Why Artifact failed to take off, according to designer Richard Garfield

null

Artifact and Magic: The Gathering designer Richard Garfield believes the term "pay-to-win" is a "sloppy" way to describe games, particularly Artifact. Garfield and 3 Donkeys design partner Skaff Elias shared some thoughts about Artifact's design intent and its poor reception in a recent interview with Win.gg.

"To me, there are two important parts of pay-to-win," Garfield said, explaining that one key element is whether buying additional components of a game can actually make you a better competitor. "This is not true for Hearthstone, Magic, or for that matter, golf."

Still, Elias concedes that even if their game isn't technically pay-to-win, that doesn't mean players can't find elements of the revenue system "disagreeable," and working out what that is and how to fix it is the developer's responsibility.

The other consideration when thinking about whether a game is pay-to-win, Garfield said, is the raw cost. In the case of Artifact, top-level decks cost less than their equivalents in either Hearthstone or Magic: The Gathering.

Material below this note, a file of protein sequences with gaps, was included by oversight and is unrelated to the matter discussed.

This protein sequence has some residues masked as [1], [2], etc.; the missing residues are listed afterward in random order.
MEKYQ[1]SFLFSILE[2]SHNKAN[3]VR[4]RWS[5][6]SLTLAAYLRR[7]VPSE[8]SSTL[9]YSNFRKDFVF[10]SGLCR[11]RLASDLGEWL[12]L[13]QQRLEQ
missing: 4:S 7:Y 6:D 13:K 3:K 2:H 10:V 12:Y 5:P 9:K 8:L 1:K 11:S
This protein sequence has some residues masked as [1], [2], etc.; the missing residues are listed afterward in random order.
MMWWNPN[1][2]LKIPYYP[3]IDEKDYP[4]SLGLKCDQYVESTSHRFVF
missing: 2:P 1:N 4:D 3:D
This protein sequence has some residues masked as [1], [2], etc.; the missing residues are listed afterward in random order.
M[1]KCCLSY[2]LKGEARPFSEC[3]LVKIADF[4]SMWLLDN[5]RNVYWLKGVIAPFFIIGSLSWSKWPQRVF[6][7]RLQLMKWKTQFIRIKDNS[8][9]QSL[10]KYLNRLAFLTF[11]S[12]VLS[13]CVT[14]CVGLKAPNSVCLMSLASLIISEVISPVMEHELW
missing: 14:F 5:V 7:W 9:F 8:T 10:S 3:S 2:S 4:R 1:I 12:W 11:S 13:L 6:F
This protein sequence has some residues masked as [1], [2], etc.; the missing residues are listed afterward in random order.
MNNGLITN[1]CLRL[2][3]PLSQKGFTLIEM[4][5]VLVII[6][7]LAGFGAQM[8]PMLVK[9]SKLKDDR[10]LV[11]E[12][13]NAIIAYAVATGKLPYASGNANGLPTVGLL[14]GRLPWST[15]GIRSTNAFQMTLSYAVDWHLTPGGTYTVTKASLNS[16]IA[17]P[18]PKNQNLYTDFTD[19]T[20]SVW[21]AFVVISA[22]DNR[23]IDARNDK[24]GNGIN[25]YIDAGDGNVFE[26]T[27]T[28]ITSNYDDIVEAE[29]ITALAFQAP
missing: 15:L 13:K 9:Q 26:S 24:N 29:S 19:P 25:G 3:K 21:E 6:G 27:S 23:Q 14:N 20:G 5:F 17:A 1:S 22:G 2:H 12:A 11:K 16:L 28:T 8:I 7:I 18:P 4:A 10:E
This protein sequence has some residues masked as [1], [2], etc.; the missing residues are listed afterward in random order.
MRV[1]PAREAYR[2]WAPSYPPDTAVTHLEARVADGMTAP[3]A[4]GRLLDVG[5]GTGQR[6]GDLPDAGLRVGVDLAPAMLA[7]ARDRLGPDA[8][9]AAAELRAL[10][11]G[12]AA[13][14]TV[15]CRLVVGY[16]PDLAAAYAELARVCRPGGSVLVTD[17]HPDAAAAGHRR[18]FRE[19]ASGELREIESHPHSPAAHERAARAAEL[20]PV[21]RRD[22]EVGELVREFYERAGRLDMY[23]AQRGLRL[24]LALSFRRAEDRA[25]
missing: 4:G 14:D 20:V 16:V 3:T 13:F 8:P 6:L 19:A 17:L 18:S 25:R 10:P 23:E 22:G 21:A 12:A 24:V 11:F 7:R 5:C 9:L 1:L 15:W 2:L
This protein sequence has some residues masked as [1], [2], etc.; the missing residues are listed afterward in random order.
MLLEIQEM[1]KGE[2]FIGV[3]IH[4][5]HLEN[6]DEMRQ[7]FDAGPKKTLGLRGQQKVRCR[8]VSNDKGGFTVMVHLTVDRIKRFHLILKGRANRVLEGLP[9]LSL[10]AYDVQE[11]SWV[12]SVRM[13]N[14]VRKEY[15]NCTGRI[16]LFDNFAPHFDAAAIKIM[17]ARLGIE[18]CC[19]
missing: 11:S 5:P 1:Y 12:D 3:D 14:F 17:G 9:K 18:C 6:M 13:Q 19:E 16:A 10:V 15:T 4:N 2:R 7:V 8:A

That's certainly true now, as the total cost for a complete collection of Artifact cards is floating around $44, and that's thanks to Steam's card marketplace becoming something of a wasteland as players have largely abandoned the game (its peak players in the last 30 days numbers at 234, down from December's 46,000+). 

"Of course the response was disappointing," Elias said. "You can test the gameplay, but you can't really test how the revenue model will be taken, how the social structures will form, how media will pick it up, what the fan narrative may be, what your competition is doing, etc."

Garfield said Artifact was hurt by rating-bombing, and that may have been sparked by a lack of short-term goals for players when they first started playing—things like missions or achievements beyond the initial tutorial.

Garfield and Elias have both moved on to new projects after their contracts with Valve ended earlier this year. They're not in touch with the current Artifact team, and can only guess at what the future holds for the game.

Still, Garfield believes the design principles behind Artifact, and even its controversial revenue model, are both fair and solid enough to support a thriving playerbase. But the game needs players to be viable.

"I believe it's a high quality game that offers something very different than what's already out there," he said. "I think the team has an excellent story, if they can figure out how to share it with the right audience."